There was a clear case for the Reserve Bank of India (RBI) to make a few more moves against resurgent inflation in its monetary policy for 2008-09. Rising prices seem to have fed inflationary expectations, though there is admittedly no way of knowing for sure in India. These expectations could lead to demands for higher wages in the future as people try to protect their real earnings from the ravages of inflation. And that, in turn, may start an inflationary spiral that could conceivably harm long-term economic growth. Getting the inflation rate down to 5% (if not lower) is clearly top priority.
Illustration: Jayachandran / Mint
The central bank had already decided on 17 April on a two-step increase in the cash reserve ratio (CRR), which is the proportion of bank deposits that have to be compulsorily placed with RBI.
Governor Y.V. Reddy announced on Tuesday that there will be a further 25 basis points jump in CRR. This will both restrict the ability of banks to lend and eat into their margins. The result could be higher interest rates for business and consumer loans and, hence, the demand for them.
Of course, lower credit growth and higher interest rates are not the only tools likely to be used in the fight against inflation. The government could continue to back this up with export restrictions and lower duties on imports. Another small appreciation of the rupee is not unlikely, though this is something where RBI will not reveal its hand in advance.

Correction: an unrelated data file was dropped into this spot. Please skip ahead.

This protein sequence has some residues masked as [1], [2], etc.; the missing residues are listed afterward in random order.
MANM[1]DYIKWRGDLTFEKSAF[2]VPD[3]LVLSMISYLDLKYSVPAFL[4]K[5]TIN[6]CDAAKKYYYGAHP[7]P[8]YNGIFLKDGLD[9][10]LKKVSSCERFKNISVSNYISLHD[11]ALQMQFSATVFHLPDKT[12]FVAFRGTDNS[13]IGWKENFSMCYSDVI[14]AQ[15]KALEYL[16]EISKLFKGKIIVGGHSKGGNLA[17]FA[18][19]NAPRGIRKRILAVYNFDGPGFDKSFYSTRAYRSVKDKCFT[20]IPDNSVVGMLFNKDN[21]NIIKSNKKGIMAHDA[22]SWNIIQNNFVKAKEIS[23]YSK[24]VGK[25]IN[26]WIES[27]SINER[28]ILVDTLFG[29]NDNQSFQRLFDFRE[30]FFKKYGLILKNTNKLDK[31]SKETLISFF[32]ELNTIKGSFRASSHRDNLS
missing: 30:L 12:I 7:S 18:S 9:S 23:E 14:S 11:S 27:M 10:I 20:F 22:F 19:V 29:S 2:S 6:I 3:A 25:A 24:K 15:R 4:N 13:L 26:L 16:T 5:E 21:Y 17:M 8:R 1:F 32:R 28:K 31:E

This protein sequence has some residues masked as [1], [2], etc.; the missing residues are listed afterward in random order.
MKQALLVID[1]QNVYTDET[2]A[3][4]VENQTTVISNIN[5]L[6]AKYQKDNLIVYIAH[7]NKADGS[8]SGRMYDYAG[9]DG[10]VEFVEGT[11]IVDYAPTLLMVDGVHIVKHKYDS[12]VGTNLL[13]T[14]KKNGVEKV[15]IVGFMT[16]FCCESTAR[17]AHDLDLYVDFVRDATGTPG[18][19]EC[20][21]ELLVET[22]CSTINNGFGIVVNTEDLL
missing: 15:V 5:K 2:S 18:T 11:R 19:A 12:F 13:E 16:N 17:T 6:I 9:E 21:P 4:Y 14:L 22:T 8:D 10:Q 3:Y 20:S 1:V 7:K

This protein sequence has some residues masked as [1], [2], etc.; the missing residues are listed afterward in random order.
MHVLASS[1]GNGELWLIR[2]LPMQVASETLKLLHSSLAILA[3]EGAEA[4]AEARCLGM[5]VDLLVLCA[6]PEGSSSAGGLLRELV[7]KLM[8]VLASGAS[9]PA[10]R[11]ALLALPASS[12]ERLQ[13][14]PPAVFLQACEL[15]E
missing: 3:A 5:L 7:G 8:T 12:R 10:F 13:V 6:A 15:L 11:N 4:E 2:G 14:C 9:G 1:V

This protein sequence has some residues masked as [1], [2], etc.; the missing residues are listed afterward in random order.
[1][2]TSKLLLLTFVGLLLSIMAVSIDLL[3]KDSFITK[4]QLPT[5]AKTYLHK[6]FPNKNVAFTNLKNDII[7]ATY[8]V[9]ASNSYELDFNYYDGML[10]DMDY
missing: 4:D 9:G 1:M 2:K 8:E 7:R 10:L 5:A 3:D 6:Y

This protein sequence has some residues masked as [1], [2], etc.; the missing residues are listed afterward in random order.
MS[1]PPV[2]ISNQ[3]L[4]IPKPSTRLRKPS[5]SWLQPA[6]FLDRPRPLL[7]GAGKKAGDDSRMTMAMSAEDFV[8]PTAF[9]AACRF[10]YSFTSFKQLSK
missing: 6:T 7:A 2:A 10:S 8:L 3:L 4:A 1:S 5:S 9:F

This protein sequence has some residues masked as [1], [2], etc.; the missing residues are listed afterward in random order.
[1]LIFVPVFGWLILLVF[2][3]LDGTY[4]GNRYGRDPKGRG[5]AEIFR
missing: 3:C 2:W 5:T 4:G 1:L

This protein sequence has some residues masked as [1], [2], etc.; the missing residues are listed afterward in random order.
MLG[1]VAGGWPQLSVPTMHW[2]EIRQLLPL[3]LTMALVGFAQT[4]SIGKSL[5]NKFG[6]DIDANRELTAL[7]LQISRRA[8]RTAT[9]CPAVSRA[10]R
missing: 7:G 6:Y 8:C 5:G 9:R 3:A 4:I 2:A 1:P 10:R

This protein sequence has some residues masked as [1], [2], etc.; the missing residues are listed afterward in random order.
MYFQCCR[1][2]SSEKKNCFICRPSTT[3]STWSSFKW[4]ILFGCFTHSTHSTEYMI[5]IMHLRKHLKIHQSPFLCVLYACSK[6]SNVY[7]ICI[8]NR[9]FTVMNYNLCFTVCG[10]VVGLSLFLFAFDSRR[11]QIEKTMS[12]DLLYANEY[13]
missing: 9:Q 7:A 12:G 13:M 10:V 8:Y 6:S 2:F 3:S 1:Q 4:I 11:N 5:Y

In this particular policy statement, the declarations of future intent are as important as the immediate changes in CRR. While there are the mandatory statements about supporting growth, maintaining financial stability and promoting financial inclusion, the main thrust of the typically long policy statement (79 pages, for the record) is on the problem of rising inflation.
One of the several criticisms against RBI is that it lacks clarity of purpose because it tries to shoot at too many moving targets at once. In its recent draft report, the Raghuram Rajan Committee on Financial Sector Reform has suggested that RBI should follow many other central banks and embrace inflation targeting as its primary goal. It is very unlikely that RBI is about to abandon its multiple goals and enshrine inflation control as its primary dharma.
But, for the moment, it does seem that inflation control has become its main concern — and with good reason.
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